AVC: Do you think that if we had been watching the team behind Samaritan from the beginning, rather than the team behind The Machine, that we would be pro-Samaritan?
JN: I think that’s one of the delicious things about what we’ve been doing with this storyline and where we’ve gone with it in this last season. I’m always most excited about and drawn to villains who have a point of view and have a plan. One of the most exciting things about The Joker in The Dark Knight is, he may be a villain in your eyes, but he’s the only person who hasn’t broken his own rules. Everyone else has, everyone else has corrupted themselves, but he’s in many ways one of the most ethical people in the film in terms of their own ideas. He had an idea, and it drives the story forward. We applied a similar approach here, but even more rationally. A lot of things that Samaritan espouses are believed by the people who work for Samaritan, the same way that I’m sure people who work for Facebook don’t believe that they’re working for the company that will destroy the world. But, you know, they are. And everyone gets through the day rationalizing their own existence.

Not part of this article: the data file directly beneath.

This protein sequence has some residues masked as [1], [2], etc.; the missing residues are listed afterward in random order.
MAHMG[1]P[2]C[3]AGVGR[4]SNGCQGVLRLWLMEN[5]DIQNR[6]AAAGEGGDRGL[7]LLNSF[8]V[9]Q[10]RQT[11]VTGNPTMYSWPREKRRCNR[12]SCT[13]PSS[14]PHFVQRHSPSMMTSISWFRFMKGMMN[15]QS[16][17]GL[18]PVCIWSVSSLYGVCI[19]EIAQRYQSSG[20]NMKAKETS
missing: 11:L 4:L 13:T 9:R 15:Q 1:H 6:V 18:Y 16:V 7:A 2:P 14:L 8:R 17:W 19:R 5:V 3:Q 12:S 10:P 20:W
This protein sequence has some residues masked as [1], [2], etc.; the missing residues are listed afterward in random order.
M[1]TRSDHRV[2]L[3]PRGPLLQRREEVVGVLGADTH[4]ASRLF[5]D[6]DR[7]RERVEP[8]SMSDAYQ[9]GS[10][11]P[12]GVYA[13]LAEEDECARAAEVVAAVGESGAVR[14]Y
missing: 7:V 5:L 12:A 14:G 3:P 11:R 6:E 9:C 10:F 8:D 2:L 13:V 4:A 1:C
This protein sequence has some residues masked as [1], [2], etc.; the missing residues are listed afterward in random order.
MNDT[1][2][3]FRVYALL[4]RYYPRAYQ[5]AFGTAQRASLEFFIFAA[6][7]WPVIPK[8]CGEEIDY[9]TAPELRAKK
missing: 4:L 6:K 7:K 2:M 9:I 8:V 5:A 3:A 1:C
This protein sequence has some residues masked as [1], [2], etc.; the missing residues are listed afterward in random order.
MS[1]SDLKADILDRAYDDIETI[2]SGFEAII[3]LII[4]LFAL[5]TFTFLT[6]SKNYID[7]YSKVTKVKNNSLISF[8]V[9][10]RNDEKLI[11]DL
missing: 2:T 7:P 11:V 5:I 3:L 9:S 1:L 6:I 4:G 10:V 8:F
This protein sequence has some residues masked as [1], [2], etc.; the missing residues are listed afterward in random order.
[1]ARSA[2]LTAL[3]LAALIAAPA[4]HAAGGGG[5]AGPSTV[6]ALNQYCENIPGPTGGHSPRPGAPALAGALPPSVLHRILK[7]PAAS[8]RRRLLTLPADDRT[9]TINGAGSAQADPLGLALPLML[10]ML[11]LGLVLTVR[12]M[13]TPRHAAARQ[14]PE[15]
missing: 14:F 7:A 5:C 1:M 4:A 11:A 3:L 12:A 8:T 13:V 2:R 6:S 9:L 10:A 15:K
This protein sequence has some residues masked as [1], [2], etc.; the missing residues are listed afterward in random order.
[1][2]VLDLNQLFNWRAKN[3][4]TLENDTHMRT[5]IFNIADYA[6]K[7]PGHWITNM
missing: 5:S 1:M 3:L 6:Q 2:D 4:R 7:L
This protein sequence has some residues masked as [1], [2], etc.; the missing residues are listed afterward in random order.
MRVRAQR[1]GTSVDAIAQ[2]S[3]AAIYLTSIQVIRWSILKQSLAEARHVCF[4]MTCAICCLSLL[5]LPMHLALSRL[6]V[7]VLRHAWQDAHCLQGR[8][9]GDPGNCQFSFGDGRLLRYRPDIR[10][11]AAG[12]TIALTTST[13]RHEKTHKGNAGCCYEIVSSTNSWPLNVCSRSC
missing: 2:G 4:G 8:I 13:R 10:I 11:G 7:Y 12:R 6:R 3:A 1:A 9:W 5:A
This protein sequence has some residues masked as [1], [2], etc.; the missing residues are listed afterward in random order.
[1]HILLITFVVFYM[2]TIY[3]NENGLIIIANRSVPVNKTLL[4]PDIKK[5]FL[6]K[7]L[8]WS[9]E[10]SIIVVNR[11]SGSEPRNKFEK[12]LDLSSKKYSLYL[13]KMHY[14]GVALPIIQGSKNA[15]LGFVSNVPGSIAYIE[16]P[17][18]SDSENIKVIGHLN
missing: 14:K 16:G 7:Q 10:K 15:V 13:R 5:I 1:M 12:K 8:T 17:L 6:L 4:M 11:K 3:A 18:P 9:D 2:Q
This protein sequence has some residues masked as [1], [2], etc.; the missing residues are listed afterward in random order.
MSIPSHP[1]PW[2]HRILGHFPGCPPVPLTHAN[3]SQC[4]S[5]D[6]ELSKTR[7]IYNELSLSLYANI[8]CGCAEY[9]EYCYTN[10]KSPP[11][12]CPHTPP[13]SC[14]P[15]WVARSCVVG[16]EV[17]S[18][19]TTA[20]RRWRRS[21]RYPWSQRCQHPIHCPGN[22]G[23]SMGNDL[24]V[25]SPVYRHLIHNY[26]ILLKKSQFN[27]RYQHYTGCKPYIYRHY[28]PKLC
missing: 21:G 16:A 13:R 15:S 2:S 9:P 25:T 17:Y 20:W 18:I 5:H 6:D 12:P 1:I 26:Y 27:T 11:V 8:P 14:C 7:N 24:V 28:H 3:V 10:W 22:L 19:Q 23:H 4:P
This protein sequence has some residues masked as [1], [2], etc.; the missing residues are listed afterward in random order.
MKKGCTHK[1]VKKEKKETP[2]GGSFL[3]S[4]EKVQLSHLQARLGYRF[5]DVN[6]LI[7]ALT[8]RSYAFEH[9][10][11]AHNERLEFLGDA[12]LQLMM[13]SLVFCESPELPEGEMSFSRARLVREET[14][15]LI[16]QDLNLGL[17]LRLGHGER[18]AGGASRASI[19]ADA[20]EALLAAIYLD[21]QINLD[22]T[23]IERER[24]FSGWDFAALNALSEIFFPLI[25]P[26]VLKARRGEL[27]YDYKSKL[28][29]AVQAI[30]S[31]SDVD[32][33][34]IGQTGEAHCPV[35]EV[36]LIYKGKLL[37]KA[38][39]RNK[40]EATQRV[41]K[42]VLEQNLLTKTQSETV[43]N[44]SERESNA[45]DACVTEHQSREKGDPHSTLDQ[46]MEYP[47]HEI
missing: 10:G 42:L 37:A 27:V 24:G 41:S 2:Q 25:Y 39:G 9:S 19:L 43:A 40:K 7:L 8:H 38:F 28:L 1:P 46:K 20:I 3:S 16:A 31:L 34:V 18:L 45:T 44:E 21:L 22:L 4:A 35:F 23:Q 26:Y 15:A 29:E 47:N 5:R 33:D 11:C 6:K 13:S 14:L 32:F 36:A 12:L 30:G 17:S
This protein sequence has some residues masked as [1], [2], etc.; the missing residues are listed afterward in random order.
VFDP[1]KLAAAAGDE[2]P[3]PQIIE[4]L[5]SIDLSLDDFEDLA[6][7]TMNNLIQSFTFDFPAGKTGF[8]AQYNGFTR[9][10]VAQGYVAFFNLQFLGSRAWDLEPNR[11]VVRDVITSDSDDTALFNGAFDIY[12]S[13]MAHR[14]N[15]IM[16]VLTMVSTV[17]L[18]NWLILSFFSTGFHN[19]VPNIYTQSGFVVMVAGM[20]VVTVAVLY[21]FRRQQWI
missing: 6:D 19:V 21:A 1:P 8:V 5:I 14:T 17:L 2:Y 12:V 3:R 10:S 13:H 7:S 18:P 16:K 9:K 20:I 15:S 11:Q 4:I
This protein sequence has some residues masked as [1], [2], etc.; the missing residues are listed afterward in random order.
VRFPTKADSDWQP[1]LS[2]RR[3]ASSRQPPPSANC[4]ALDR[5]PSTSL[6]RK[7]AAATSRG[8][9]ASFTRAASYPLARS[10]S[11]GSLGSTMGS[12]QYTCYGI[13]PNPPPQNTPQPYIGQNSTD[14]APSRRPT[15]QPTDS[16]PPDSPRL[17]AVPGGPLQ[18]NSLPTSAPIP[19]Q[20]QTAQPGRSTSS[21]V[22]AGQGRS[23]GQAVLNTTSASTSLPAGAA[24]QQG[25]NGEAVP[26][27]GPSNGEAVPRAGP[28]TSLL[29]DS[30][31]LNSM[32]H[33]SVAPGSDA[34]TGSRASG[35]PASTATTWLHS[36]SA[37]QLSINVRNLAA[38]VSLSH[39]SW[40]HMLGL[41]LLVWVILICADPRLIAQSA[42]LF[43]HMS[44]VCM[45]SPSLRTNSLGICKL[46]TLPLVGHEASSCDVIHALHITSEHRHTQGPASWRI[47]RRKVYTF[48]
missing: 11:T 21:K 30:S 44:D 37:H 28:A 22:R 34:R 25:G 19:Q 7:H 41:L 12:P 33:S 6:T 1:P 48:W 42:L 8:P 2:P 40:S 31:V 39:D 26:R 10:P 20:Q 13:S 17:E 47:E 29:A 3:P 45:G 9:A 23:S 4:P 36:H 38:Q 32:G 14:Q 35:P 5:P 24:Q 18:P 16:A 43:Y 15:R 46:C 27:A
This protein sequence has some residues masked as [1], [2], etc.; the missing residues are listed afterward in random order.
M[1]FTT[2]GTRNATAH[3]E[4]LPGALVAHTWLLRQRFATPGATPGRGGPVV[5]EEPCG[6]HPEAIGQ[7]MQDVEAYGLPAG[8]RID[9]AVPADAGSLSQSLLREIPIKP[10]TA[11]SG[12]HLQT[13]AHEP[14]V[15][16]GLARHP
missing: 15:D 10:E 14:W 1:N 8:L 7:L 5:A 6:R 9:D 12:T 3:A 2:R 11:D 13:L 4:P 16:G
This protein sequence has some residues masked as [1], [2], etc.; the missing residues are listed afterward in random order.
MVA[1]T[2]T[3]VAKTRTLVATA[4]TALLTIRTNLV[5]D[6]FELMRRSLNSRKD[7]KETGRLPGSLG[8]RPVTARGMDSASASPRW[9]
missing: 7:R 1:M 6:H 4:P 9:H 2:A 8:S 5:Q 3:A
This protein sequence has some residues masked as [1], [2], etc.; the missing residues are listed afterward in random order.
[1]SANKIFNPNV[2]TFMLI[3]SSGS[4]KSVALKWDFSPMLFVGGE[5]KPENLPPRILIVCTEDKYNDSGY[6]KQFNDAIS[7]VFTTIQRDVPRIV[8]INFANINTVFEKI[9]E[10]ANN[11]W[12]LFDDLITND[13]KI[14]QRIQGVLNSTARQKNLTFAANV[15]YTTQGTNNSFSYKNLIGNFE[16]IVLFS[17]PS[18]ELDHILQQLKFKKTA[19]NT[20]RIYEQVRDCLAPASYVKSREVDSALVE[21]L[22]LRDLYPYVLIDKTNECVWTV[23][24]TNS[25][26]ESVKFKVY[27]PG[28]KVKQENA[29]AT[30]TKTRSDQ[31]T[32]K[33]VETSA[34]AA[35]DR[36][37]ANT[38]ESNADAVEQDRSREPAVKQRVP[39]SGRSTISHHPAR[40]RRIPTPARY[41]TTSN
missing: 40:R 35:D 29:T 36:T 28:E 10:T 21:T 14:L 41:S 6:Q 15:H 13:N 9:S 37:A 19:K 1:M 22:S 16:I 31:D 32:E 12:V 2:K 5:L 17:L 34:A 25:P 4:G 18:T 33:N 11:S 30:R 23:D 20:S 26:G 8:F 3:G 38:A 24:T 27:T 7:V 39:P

GP: It’s sort of fascinating right now what’s happening in Russia with Putin’s control of the media and the way the everyday Russian views the West now or the United States. It just depends on who’s telling the story. There was a moment where Root met Greer and he sort of said these things to her: “You and I are not all that unalike.”
AVC: Everybody believes in their own machine, right?
GP: Right. They were both sort of preaching a fealty to a greater god, an ASI, only they were different machines. And in the penultimate episode of this year, we actually show people what a world would look like had Harold Finch never built his machine, if there was only Samaritan, which is kind of fun. There’s an exciting new director on that one.
AVC: While we’re talking Samaritan, did you always know that Samaritan was coming? The show started off as more of a procedural, but did you always know you were going toward this more complex world?